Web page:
–    The Office of Management and Budget (OMB) sent a letter to the Senate Appropriations Committee expressing the view of the Trump Administration on the Senate’s fiscal year 2021 spending bills. Specifically, OMB took issue with:

·    Funding for long-distance Amtrak routes.

·    Funding for the Department of Transportation’s Essential Air Service program.

·    $10M for retainer payments on U.S.-flagged cable repair ships.

·    $100M in discretionary freight grants.

–    The International Trade Commission unanimously voted that wind turbine towers imported from India, Malaysia, and Spain negatively impact the U.S. wind energy industry, as they are sold under market value and subsidized.

·    The Department of Commerce will continue its investigation of these imports. Preliminary countervailing duties are expected on January 13 and antidumping duties are expected on March 29.

–    The Department of Transportation (DOT) finalized a rule to increase restrictions on service animals allowed on commercial flights. The new definition of a service animal is “a dog that is individually trained to work or perform tasks for the benefit of a person with a disability,” which does not include emotional support animals.

·    Under the rule, passengers may only have two service animals and they must submit Department forms on the animal’s health, behavior, and training. Airlines may restrict service animals by size and require them to be leashed.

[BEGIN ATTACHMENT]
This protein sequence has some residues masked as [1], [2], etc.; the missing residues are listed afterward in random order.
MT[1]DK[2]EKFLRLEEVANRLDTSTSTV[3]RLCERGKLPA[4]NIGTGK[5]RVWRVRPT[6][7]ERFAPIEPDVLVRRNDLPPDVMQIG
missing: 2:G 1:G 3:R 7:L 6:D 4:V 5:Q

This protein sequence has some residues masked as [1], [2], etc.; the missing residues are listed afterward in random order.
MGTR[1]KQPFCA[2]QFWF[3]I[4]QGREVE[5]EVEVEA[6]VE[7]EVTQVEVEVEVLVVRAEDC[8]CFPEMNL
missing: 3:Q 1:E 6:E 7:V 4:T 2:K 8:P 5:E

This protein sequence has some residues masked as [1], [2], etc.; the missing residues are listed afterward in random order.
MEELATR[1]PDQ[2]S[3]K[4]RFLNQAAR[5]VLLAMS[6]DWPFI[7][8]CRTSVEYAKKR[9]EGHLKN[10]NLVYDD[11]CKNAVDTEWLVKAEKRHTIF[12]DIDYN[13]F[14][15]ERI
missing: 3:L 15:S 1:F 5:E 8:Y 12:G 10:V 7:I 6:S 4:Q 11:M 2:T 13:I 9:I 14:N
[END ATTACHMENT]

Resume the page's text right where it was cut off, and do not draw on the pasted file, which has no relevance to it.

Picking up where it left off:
–    The Department of Education ordered federal student loan collectors to pause sending bills to borrowers in light of the approaching student loan relief expiration on December 31. Currently bills will be postponed until at least December 8.

·    When extending the loan relief in August, President Trump said that he would “most likely” extend the relief again at the beginning of December, though it is not clear if the White House still intends to do that.

–    As we reported yesterday, the Small Business Administration (SBA) published the lists of businesses that received Paycheck Protection Program (PPP) and Economic Injury Disaster Loan (EIDL) program loans after a federal court order. The lists can be found here.

–    The Transportation Security Administration (TSA) screened 1.18M people in airports on Sunday, making it the busiest travel day since March after the 1.1M people screened on Wednesday, November 25.

Other News

–    IBM released a statement urging the Biden Administration to repeal Trump Administration tariffs on over $350B of Chinese goods in order to enhance U.S. manufacturing. IBM specifically requested “immediate, targeted relief on certain tariffs imposed under Section 301 for inputs, parts and components that support advanced manufacturing.”

–    Siemens announced that it has reduced its CO2 emissions by 54% since 2014, putting the company on track to reach its goal of being carbon neutral by 2030. In total, Siemens reduced its CO2 emissions by 1.2M metric tons and received 70% of its fiscal year 2020 energy from renewable sources.

–    The International Air Transport Association (IATA) entered the final phase of its digital passport development. The digital passport will be a single source that contains all a traveler’s COVID-19 testing and vaccine information, which will facilitate information verification and passenger confidence during international travel. –    A federal judge ruled against the Trump Administration’s attempt to limit immigration by restricting H-1B visas for high-skilled foreign workers and raising the required wages for H-1B workers. The judge found that the Administration did not allow enough time to consider changes or seek public comments, despite the attempt to use COVID-19 as a justification.